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Brock: Remembering the assassination of President Kennedy

Next Friday marks the 50th anniversary of the assassination of President John F. Kennedy.

People of my generation all seem to remember when they heard the news. I was a 7-year-old living on Elmendorf Air Force Base in Anchorage, Alaska, where my dad was stationed.

Press Publisher Harvey Brock I don’t remember why I wasn’t in school but I remember my mother crying when she told us kids the president had been shot and killed. My father was instantly put on alert and was gone for a week, and the rumor told to me by my older siblings was that the assassination was a prelude to a Russian invasion.

The fact that Russia was such a short distance away made our state the logical place to be attacked first.

I remember being scared and confused. My only real knowledge of the president was what I had learned in school and on the newsreels at the movie theatre. I knew it had to be really bad, because my mother seldom cried and even a child could see the worry on her face. I later remember my father’s anger at the murder of his commander in chief.

The assassination was my introduction to world news and in many ways the loss of mine and our nation’s innocence.

Before that November day I didn’t know what the word assassination meant but soon it would be reported too frequently with Martin Luther King Jr., Malcolm X and Robert Kennedy, and failed attempts on Ronald Reagan and Gerald Ford.

I was suddenly in tune to the 5 o’clock news and watched the Vietnam War reports after dinner.

I watched as reports on the war’s progress were soon coupled with stories of anti-war protester at home. Anarchy seemed a logical outcome as there seemed to be no end to the war or protests. I was ashamed as news of the Watergate burglary became public, and Iran took hostages at the U.S. Embassy in Tehran.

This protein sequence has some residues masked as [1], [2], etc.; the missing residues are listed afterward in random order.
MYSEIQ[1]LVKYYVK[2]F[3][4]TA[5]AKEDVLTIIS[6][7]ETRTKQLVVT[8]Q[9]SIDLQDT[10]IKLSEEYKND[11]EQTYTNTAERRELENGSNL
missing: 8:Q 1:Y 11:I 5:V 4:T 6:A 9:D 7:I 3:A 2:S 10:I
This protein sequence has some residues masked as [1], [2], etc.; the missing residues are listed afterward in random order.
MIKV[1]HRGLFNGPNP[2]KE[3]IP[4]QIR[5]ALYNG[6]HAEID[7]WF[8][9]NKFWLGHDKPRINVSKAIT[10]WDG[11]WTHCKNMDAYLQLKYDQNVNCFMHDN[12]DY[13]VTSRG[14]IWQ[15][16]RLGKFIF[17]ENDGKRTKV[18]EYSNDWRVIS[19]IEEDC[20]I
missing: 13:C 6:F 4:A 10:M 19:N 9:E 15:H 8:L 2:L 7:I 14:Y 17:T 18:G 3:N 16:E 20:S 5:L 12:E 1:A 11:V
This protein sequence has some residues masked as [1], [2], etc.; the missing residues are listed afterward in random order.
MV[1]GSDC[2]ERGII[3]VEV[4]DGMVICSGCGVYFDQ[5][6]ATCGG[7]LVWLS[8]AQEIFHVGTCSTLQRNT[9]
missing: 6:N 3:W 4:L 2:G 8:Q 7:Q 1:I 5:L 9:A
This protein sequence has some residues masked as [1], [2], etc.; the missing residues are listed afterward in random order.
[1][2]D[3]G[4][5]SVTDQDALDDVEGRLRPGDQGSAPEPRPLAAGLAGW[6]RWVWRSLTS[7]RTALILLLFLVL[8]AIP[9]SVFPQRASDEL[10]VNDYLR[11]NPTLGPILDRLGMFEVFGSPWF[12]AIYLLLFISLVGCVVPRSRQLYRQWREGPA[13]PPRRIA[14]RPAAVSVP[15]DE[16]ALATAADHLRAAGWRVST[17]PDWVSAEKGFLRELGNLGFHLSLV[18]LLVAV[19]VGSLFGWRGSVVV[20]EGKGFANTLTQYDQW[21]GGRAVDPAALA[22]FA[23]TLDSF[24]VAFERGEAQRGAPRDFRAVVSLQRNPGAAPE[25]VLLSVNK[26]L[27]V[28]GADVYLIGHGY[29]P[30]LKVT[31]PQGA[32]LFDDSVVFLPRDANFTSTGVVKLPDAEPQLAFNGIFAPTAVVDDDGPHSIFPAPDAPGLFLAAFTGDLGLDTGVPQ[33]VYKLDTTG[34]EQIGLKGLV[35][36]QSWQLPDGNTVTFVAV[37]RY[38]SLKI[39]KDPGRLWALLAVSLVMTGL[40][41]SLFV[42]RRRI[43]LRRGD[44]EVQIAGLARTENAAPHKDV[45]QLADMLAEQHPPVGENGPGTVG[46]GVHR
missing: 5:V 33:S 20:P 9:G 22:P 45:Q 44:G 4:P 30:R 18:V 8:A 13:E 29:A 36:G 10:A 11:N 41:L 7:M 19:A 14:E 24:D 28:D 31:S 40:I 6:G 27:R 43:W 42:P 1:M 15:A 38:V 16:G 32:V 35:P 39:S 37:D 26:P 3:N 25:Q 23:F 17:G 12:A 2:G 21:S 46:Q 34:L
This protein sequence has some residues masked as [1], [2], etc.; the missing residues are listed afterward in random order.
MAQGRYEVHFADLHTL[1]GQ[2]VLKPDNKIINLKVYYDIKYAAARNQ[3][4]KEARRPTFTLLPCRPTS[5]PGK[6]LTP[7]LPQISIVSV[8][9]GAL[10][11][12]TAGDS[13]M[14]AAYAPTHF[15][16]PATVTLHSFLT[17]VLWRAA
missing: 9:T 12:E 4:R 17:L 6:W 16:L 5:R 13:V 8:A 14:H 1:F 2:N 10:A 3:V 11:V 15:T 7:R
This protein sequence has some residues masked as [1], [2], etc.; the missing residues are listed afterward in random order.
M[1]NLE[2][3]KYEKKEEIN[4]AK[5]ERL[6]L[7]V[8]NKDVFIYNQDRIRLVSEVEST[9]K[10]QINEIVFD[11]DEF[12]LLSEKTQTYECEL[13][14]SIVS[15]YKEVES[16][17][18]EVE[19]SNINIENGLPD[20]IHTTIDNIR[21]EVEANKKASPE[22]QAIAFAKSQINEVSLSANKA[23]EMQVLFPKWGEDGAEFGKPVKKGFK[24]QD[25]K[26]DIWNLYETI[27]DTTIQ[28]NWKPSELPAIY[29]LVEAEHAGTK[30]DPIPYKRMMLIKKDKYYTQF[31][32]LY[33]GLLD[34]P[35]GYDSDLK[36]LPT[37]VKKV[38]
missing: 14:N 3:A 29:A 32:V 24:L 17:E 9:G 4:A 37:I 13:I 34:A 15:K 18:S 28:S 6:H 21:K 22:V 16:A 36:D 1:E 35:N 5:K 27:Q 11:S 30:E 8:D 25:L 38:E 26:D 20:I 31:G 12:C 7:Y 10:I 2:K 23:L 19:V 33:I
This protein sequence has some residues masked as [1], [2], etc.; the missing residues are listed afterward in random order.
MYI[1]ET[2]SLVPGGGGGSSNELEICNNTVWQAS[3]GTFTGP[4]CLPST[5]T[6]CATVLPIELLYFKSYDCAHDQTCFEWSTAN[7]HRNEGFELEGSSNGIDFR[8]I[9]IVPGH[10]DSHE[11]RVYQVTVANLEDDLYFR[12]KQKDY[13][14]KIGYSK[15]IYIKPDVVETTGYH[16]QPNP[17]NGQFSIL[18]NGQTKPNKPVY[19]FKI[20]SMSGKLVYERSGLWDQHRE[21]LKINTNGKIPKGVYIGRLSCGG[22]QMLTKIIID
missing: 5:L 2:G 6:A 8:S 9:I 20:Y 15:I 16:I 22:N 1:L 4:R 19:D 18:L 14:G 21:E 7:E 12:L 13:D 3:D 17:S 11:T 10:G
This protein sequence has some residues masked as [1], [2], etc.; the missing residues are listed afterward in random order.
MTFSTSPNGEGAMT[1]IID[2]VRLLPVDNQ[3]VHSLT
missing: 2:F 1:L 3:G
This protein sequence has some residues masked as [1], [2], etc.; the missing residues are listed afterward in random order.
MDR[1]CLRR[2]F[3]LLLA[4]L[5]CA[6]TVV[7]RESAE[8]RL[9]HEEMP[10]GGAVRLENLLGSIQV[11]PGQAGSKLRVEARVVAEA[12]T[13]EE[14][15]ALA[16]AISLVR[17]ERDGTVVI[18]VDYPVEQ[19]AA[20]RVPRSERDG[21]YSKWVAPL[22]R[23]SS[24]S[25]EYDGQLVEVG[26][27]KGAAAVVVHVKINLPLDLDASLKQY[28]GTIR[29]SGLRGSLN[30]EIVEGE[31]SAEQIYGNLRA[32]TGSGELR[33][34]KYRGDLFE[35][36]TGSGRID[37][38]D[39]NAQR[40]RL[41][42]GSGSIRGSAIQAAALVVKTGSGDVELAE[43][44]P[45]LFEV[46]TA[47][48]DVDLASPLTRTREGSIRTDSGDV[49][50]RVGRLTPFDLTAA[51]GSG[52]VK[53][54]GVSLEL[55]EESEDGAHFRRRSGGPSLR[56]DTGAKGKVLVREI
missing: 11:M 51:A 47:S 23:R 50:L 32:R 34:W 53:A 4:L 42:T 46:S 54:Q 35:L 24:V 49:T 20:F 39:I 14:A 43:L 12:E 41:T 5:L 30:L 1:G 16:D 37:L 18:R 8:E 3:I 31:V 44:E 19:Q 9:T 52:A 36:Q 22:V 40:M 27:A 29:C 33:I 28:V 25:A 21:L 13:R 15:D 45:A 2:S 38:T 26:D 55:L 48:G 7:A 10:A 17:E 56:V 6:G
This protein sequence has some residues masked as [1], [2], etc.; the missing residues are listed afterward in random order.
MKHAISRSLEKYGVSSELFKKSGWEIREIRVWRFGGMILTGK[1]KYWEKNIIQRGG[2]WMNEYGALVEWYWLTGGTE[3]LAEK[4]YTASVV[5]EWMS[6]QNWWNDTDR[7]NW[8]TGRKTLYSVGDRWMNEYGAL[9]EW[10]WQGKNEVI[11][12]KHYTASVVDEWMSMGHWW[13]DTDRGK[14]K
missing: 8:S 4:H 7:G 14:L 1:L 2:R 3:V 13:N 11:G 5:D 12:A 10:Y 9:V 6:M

I remember thinking after the Vietnam War that America would never fight a war again on foreign soil, but I was wrong of course.

My disbelief that someone would murder a president or national leader simply because they didn’t agree with them was soon replaced with even harder to understand senseless mass shootings. Harder to understand yet is why people kill the innocent in the name of their God.

I remember where I was when I learned of the bombing of the Oklahoma City federal building, the school shootings in Columbine, Colo., and the morning of Sept. 11, 2001.

Anniversaries are meant to be saved for celebrations, but the emotion I felt on those horrific times like many Americans my age are etched in my mind. Fifty years later, like that 7-year-old boy, I am no closer to really understanding why President Kennedy was killed or why any of these painful events had to happen.

Brock is the publisher of The Dickinson Press.

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